Over the weekend, we noted that the US Treasury put the Bank of Japan on notice regarding its newly announced quantitative easing program, warning it not to artificially depress the yen in order to gain a trade advantage. We went on to speculate that the Chinese would complain even more loudly given the heightened tensions between the two countries.
Well, for now anyway, the Chinese appear to be holding their fire. Jin Liqun, chairman of the supervisory board at China’s sovereign wealth fund, seemed to pull back from the kind of heated rhetoric Chinese authorities have thrown at money-printing central bankers in the past. The Financial Times quotes him:
“Monetary easing might be helpful but the role is very much limited,” Mr Jin said. “It is a necessary but not sufficient condition.”
Contrasted with previous officials’ statements, which described US quantitative easing as “crazy money printing” among other things, this is certainly a more measured response. And given the ongoing tensions between Japan and China, the restraint is notable. Nevertheless, it fell short of an actual endorsement, and certainly left the door open to China taking a harder line in the future.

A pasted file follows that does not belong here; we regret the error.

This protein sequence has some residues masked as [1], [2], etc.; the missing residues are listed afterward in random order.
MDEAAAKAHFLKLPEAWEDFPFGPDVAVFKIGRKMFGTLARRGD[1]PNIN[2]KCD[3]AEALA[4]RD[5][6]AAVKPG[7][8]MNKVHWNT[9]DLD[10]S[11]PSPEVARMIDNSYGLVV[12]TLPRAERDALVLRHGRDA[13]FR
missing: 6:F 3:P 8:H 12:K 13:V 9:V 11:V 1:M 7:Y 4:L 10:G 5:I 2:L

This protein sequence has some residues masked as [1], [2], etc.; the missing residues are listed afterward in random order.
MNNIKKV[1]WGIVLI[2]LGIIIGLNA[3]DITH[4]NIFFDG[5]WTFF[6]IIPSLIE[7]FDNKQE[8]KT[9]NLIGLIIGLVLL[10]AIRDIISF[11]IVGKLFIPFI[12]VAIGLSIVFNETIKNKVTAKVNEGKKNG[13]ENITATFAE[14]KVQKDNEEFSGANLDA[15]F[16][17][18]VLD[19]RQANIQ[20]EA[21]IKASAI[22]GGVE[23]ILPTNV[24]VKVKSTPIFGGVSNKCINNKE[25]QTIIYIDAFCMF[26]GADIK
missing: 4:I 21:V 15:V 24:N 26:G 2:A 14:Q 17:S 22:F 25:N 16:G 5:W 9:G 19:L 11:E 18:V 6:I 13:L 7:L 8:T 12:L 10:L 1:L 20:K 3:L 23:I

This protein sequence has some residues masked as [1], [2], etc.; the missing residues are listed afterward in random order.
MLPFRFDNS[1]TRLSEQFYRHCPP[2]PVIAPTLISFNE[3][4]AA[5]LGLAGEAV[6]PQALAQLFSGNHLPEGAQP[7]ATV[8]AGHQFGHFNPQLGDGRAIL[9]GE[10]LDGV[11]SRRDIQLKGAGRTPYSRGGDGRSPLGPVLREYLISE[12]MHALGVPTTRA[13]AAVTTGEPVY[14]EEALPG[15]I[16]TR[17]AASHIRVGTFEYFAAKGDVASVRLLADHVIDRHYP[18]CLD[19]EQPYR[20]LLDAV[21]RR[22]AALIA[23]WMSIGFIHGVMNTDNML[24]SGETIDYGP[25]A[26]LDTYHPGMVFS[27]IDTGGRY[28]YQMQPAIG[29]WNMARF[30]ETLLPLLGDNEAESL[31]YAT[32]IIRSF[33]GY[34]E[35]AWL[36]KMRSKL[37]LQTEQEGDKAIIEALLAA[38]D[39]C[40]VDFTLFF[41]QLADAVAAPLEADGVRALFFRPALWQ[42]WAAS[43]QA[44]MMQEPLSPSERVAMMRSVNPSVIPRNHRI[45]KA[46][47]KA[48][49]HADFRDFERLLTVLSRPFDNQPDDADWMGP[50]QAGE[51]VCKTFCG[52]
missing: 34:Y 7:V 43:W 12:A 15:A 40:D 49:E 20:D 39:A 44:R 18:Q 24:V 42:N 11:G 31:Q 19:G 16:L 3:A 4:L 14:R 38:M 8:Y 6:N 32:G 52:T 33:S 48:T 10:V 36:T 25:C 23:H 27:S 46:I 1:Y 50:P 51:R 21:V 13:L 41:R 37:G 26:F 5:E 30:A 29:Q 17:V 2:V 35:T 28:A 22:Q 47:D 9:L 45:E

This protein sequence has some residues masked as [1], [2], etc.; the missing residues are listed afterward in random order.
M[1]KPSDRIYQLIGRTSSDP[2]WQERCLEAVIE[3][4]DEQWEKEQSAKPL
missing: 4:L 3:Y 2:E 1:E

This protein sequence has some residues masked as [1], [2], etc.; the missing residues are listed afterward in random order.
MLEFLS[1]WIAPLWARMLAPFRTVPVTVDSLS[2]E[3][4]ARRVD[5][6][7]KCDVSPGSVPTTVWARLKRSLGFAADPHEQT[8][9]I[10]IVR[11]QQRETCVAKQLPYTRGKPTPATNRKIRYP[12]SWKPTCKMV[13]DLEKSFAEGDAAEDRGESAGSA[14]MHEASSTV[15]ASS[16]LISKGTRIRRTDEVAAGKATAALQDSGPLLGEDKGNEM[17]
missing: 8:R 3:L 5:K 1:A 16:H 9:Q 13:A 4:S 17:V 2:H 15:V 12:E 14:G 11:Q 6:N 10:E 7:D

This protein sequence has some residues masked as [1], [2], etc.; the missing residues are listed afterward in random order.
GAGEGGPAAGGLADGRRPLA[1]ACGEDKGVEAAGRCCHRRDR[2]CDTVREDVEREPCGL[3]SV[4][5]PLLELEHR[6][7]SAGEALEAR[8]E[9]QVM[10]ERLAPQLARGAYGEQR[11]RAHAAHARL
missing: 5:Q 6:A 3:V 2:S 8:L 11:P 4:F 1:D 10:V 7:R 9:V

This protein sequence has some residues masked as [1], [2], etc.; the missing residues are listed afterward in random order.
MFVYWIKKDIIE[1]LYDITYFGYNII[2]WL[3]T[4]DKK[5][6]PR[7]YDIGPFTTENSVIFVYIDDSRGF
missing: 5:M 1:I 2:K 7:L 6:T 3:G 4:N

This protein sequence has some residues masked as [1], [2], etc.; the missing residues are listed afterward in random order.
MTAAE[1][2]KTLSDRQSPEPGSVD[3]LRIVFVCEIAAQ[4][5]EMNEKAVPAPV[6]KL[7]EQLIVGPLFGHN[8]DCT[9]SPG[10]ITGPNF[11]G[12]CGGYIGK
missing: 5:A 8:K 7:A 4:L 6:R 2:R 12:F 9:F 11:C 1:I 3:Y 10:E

These are unprecedented monetary moves in a particularly difficult time for the world, and China’s wait-and-see attitude in this case reflects this uncertainty. After all, in normal times China would have much to lose in the face of a plummeting yen.
[Yen photo courtesy of Shutterstock]